Evan Williams recently noted that people often
to the print-friendly version of an article, suggesting that their smaller,
less encrusted with advertising nature makes them easier to read. He also
suggests that on-line magazines may take steps to prevent this, for whatever
reason. (And probably not the step of not having a separate printer version.)
Certainly, the simplicity is a big part of why I do it, but there’s also
the issue of sites that split articles into multiple parts. I generally
prefer one big file to a bunch of smaller ones, especially if they’re
More on domains
Having referenced John Gilmore’s argument against
it’s only fair to note this response from Joe Sims,
who writes that Mr Gilmore “doesn’t have a clue about most of what
he is talking about”. At this point, I’ll freely admit that I don’t know
enough about the situation to judge who makes the better argument. I
will say that it’s amazing how much bureaucracy has been built up around
what should be a fairly straightforward process. (via
The best suggestion I’ve seen for bringing sanity to the domain
name system involves getting rid of generic
top-level domains, which solves many of the problems. A big part of the
cybersquatting problems (real and imagined) comes from the fact that com has
such a cachet. If there were dozens or hundreds of top-level domains run by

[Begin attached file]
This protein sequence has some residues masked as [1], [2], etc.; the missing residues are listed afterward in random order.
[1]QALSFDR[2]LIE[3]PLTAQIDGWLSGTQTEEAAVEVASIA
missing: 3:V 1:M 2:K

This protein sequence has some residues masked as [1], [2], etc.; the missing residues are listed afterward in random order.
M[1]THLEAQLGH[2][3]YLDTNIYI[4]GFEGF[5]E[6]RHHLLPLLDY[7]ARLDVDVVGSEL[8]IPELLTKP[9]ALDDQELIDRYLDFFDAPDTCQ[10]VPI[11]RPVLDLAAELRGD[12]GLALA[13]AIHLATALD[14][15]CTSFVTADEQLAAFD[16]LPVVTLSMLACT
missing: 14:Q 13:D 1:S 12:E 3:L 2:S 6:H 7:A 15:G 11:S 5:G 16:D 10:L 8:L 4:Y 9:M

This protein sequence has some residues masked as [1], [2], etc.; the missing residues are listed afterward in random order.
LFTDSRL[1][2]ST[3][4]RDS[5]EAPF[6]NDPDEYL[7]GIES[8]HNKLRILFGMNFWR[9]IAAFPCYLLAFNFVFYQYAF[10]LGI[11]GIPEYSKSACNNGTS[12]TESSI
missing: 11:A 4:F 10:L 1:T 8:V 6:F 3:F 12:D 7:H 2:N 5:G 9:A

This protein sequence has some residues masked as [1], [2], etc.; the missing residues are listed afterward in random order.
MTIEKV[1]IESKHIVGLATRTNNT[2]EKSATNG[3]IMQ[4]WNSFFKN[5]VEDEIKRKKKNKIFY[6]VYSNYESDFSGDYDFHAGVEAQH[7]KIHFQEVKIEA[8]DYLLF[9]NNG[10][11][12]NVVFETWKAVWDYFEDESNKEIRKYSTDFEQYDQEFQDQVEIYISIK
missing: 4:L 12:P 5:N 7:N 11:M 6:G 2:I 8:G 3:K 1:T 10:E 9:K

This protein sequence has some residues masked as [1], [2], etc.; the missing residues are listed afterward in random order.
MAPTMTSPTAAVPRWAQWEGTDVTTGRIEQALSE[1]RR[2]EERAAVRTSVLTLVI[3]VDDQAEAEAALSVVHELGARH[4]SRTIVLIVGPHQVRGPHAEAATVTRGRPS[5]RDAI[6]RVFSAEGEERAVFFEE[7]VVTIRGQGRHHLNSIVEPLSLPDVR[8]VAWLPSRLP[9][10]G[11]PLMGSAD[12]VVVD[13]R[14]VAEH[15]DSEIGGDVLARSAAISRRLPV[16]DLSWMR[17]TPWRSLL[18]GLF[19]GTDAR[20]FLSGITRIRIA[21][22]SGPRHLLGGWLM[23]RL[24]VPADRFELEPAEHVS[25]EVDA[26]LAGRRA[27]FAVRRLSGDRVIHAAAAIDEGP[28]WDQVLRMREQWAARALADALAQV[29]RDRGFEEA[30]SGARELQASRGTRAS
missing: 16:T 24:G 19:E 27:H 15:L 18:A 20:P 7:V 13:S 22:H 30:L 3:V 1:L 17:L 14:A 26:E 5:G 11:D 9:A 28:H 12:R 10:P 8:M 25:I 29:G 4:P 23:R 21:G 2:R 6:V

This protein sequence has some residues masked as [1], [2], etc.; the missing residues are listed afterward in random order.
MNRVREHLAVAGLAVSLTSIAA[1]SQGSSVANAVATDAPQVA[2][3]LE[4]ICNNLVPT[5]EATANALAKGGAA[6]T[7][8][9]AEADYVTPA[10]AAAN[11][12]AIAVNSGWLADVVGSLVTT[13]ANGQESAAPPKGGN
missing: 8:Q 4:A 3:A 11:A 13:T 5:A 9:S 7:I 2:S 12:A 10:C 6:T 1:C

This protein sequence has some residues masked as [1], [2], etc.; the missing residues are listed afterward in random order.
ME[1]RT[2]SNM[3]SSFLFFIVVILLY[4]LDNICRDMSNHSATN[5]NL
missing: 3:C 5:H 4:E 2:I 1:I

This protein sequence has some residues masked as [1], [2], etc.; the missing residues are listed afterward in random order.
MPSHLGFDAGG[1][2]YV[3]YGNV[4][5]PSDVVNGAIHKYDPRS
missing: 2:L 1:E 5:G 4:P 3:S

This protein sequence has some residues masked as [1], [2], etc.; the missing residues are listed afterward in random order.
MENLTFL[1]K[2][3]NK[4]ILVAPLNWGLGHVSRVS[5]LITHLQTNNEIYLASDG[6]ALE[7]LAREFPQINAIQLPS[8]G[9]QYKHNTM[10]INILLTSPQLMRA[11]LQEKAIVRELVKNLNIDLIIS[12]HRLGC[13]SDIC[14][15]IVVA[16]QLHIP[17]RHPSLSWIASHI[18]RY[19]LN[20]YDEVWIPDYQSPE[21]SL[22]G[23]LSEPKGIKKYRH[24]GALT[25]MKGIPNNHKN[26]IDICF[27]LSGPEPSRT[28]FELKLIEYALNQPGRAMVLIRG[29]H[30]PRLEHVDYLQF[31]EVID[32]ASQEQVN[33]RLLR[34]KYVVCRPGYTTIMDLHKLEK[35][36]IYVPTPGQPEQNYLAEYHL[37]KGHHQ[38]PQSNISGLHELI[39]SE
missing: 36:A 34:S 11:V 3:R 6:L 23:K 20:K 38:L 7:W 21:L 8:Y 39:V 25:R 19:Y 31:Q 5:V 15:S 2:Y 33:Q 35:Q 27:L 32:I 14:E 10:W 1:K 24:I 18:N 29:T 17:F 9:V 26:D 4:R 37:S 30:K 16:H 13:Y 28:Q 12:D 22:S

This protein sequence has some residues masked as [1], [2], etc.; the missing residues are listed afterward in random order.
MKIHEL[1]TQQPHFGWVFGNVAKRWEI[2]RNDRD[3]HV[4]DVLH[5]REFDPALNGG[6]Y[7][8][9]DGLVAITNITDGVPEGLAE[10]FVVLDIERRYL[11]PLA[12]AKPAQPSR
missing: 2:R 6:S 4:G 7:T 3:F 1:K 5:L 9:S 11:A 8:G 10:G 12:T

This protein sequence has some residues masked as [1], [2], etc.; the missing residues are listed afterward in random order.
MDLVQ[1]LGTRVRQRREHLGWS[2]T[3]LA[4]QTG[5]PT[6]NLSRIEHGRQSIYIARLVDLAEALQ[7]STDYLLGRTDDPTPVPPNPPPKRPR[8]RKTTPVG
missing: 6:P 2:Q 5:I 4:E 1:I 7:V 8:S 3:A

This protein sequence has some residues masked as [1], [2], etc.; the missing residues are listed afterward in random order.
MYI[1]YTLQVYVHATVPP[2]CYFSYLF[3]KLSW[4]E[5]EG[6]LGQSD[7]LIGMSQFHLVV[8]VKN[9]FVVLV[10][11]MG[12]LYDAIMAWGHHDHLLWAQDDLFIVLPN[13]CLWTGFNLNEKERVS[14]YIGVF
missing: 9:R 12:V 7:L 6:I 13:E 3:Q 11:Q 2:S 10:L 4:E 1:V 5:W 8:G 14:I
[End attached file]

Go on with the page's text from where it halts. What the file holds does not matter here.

different registrars, then someone who couldn’t register mycompany.verisign
could get mycompany.isc or something. One might object that this makes it
difficult to figure out what domain a company has, but that’s the case
today as it is. In the future, search engines will make “good” domain
names less important.
Date and time
I’m working on a standard way to present information about weblogs,
and one of the pieces of information is the date that a post was published.
I naturally gravitated towards the recommendations given in the
W3C date and time note, which defines
a profile of ISO 8601, the international standard for representing
dates and times.
While poking around, I came across two good articles explaining what
ISO 8601 is about, by Markus Kuhn
and Jukka Korpela.
They do a pretty good job explaining what the standard is and why we would need one,
so I won’t take space here to go into detail here.